The Question:How likely is it the horrific tragedy in Japan will rewrite Prime Minister Kan’s story, from that of an unpopular politician facing scandal to a strong leader guiding a country through crisis?
The ongoing disaster in Japan challenges Prime Minister Naoto Kan and also leaders in other countries to finally question their national energy policies. The growing consensus favoring increased use of nuclear power has been shaken by the failure of the Fukushima Dai-ichi power plant to withstand the combination of earthquake and tsunami. Nations favoring large-scale nuclear power have been reawakened to its vulnerabilities. The Swiss have cancelled plans for new plants and the Germans have rejected a proposal to delay the decommissioning of older reactors.
The reaction in this country is just beginning. We already hear a gathering of voices calling for a moratorium on building nuclear plants because the danger of an explosion, however unlikely, is not only a threat to life but also to the reliability of grid-based power in a nation. Experts point to an increasing frequency of larger earthquakes, and if one like the Japanese earthquake occurred, nuclear plants on the West Coast and areas adjacent to the New Madrid fault region in the Midwest would be extremely vulnerable. Others respond that with more advanced methods, nuclear plants can be made safer than Fukushima Dai-ichi where back-up systems failed and should be built in less vulnerable locations. They argue that the alternatives to nuclear--including coal and natural gas--bring effects which, while not as devastating, are more likely to be destructive.
However, if a large earthquake were to strike the West Coast or the New Madrid region, grid-based power would collapse along the coast or the midsection of this country. With grid-based power unavailable for extended periods, backup power would last only as long as fuel supplies lasted for backup generators.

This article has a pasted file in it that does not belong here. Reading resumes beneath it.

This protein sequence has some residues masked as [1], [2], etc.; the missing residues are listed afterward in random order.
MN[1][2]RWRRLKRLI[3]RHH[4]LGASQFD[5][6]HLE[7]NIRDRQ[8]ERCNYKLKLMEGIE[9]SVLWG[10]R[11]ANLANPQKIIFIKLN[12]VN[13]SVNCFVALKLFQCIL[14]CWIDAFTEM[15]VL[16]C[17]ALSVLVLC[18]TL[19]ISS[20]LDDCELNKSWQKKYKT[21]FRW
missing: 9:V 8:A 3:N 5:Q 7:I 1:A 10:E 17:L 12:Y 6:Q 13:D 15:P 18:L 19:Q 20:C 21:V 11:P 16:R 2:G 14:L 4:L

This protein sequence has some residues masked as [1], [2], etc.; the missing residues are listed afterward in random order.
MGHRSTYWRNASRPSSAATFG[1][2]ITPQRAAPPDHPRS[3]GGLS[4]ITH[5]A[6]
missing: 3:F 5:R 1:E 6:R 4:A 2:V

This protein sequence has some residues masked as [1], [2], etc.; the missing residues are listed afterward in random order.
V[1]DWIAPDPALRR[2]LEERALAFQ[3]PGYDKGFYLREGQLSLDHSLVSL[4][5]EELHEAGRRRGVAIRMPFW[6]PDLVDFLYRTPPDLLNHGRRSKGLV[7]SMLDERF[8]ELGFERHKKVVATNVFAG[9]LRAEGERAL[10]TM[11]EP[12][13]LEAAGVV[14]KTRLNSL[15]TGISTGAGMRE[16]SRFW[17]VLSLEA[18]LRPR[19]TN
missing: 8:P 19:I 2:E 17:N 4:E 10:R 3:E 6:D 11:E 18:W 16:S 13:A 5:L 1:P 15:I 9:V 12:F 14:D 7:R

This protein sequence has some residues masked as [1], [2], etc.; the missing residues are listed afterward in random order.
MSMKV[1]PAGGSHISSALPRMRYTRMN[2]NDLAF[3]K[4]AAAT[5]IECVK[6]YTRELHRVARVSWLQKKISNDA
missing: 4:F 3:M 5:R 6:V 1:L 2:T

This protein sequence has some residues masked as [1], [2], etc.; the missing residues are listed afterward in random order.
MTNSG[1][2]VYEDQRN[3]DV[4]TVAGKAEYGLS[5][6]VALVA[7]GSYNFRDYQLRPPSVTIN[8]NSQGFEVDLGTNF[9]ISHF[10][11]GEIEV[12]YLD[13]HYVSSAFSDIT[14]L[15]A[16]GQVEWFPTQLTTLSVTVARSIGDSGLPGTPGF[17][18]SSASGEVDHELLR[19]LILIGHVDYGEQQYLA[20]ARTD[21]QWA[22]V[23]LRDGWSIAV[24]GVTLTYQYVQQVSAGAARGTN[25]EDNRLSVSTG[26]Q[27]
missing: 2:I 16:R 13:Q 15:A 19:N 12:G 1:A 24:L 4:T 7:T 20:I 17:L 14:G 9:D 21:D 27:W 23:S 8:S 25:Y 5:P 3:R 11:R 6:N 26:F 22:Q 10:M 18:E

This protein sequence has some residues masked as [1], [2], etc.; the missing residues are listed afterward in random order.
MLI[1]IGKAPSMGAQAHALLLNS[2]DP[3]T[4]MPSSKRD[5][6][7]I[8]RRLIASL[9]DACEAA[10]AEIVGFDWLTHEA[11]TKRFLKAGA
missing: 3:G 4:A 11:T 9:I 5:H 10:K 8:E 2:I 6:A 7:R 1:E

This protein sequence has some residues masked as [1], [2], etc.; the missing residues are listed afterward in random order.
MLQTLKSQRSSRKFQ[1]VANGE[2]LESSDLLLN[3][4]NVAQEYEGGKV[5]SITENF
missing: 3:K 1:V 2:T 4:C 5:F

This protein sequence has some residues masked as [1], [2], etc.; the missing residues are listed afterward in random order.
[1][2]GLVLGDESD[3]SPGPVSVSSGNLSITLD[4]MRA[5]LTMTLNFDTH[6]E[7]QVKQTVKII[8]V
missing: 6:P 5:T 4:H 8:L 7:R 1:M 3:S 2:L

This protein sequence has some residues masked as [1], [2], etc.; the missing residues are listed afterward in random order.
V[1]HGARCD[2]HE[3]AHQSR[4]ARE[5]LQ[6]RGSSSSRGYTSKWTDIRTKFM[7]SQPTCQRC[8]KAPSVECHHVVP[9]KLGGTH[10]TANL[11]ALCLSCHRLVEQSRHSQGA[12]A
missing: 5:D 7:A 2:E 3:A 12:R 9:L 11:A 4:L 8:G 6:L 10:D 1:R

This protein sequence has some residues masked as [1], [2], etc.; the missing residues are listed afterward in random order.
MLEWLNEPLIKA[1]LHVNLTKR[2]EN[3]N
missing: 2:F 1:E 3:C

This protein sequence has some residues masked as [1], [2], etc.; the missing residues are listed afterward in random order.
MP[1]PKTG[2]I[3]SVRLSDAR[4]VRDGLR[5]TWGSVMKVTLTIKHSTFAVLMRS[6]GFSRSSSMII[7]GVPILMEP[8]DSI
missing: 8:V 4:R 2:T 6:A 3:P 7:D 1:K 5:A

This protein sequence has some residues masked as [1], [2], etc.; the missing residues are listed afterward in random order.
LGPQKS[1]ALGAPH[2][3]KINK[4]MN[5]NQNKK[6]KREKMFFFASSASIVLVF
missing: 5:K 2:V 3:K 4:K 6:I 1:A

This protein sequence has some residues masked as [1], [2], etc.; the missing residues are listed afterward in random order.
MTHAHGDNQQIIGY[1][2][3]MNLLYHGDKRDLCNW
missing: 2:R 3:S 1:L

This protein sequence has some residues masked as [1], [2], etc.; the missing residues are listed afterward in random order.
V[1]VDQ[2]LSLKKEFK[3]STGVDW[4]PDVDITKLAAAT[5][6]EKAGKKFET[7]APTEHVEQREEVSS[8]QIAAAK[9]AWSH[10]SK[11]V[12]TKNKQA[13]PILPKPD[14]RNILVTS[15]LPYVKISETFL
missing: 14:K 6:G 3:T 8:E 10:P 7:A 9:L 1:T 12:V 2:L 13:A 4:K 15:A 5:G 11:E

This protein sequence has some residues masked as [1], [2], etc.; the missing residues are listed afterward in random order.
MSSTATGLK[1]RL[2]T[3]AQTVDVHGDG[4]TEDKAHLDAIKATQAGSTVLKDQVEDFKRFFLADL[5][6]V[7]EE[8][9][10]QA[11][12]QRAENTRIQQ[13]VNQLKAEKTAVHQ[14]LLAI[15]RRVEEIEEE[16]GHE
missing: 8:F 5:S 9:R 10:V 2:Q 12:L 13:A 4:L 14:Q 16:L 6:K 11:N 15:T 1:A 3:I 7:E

Given that grid is also vulnerable from electromagnetic attacks by rogue nations or coronal mass ejection from the sun, there are strong reasons to rethink our energy policy, not only in terms of the type of energy employed, but in terms of improving the whole system.
A way of improving energy security is to begin decentralizing the nation’s energy infrastructure. Disasters or attacks are more likely to collapse a centralized energy structure, causing widespread loss of clean water as well as electrical power. By supporting private R&D initiatives in advanced energy and subsidizing existing decentralized energy resources and technologies, the nation would be better able to survive catastrophic events.
There is no way to predict when future earthquakes, tsunamis, solar storms or terrorist attacks will occur. But we know they can happen. Now, with heightened awareness of what is at stake, this is a time for President Obama to assemble a presidential commission to chart a systemic energy policy. Its members should include scientists, energy innovators, military leaders who have been promoting alternative energy, and knowledgeable members of Congress. In contrast to the closed energy discussions led by Vice President Dick Cheney, there should be open hearings where environmentalists and critics of current policy can be heard. Meanwhile, the president should explore executive powers for supporting decentralized initiatives.
Michael Maccoby | Mar 16, 2011 11:31 AM